Since news came earlier this week that the DC area ended 2011 with its lowest housing inventory since 2005 and foreclosures have fallen almost 60 percent over the course of the past year, UrbanTurf has been wondering what this will mean for the area housing market. By simple supply versus demand math, we initially felt that the low inventory would push home prices up in the coming year. But it may not be that simple.
Jonathan Miller, president of the real estate appraisal and consulting firm Miller Samuel, was able to provide a different perspective. As he sees it, the overall numbers all come back to foreclosures and may not indicate a healthy housing market with prices on the rise.
While I’d still characterize the DC metro as having one of the better housing markets in the country, a lot going on in the data has to do with the drop in foreclosure activity.
The robo-signing scandal in late 2010 served to hold back foreclosure inventory entering the market as servicers still needed to figure out how to prove they actually owned the properties they are foreclosing. As such, the rate of foreclosure filings and inventory has fallen not just in DC, but across the country for the past year. The decline in foreclosures has little to do with the problem taking care of itself, or some sort of hidden strength in the market. It’s better characterized as the market being given a reprieve for a year or two while lenders/servicers get their act together.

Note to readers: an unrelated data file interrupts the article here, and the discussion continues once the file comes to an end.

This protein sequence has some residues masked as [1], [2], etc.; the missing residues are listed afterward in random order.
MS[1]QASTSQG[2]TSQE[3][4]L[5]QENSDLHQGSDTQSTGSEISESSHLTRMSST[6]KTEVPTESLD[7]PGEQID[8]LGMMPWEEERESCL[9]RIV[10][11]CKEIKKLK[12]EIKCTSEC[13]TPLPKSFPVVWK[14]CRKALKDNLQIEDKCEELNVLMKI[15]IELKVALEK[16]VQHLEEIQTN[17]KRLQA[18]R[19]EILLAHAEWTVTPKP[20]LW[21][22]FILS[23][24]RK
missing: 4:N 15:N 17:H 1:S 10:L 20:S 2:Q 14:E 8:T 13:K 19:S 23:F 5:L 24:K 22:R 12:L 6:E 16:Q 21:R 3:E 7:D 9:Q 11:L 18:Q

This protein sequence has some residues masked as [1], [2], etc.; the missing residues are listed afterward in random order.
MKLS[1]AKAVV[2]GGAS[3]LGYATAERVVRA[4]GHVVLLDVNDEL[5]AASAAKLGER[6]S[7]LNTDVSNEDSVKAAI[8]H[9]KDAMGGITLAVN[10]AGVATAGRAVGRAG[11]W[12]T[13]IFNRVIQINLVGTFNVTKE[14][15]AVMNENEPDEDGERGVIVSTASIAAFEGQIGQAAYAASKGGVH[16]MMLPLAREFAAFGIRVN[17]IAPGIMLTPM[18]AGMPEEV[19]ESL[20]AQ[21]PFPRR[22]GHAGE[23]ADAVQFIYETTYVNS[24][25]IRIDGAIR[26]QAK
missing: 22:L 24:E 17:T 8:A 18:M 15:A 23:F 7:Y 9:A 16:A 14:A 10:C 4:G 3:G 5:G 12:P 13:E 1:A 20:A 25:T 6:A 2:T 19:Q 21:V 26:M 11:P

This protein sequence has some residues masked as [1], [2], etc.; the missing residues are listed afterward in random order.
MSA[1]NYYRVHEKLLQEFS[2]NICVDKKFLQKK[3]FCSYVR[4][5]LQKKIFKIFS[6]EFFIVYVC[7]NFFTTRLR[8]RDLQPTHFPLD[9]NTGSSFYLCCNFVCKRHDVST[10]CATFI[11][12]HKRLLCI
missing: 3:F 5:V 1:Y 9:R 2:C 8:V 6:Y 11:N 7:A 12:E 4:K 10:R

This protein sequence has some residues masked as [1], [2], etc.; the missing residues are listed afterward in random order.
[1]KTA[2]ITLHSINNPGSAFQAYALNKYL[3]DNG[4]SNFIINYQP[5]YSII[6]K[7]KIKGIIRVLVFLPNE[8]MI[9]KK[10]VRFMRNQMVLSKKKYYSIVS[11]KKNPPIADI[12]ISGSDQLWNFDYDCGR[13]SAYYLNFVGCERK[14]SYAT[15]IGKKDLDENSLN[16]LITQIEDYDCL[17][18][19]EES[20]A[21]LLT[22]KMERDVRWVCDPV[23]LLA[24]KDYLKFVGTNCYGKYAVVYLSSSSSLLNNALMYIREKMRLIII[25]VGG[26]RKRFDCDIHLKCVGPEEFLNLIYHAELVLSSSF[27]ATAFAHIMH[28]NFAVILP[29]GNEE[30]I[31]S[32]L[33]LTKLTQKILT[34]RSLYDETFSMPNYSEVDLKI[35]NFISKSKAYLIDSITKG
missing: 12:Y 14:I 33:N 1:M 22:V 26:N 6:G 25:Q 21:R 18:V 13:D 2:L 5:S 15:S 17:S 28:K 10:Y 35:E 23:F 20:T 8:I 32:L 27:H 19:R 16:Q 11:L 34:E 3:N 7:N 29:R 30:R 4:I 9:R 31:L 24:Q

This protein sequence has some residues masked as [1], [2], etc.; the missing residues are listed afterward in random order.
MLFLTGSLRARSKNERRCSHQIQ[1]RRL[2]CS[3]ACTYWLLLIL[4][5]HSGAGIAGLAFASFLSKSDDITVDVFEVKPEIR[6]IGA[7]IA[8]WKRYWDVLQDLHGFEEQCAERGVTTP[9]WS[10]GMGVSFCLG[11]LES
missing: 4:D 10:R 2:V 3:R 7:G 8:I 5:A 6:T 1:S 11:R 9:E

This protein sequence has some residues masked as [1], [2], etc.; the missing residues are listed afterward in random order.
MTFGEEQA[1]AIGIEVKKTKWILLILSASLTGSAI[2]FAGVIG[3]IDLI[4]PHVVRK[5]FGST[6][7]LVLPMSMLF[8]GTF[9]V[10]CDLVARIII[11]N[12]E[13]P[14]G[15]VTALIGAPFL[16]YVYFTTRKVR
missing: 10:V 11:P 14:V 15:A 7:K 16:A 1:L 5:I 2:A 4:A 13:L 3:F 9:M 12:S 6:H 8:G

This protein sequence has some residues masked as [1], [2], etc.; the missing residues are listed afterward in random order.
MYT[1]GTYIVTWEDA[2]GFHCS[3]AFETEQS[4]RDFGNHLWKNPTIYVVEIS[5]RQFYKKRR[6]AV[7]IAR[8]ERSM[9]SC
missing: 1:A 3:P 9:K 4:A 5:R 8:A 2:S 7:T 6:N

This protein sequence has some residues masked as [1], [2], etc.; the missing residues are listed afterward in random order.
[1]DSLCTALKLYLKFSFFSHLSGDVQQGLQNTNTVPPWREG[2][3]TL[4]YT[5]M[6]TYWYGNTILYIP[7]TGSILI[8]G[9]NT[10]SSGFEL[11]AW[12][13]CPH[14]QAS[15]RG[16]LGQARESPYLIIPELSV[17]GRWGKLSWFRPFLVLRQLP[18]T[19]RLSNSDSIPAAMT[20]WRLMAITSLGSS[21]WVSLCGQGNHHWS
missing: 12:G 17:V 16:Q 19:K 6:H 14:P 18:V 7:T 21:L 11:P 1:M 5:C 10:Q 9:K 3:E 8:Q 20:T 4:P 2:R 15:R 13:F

As a result, the DC metro inventory market share of foreclosures fell by half, and the absorption rate slowed. This is probably why the inventory of homes for sale in DC is at a multi-year low. I am skeptical that this will translate into an uptick in housing prices in 2012 since foreclosure product is not the same product as non-distressed properties. As servicers/lenders begin ramping up their disposition of distressed assets, all markets will likely see an uptick in foreclosure activity in 2012.
In other words, the DC area seems to be holding its own — which is a good thing — but the foreclosure anomaly/reprieve of 2011 is a “one-off” that has little to do with showing the housing market is improving and more to do with the legacy of bad mortgage lending decisions of the last decade.
This article originally published at http://dc.urbanturf.com/articles/blog/will_dcs_low_housing_inventory_mean_higher_home_prices/4912
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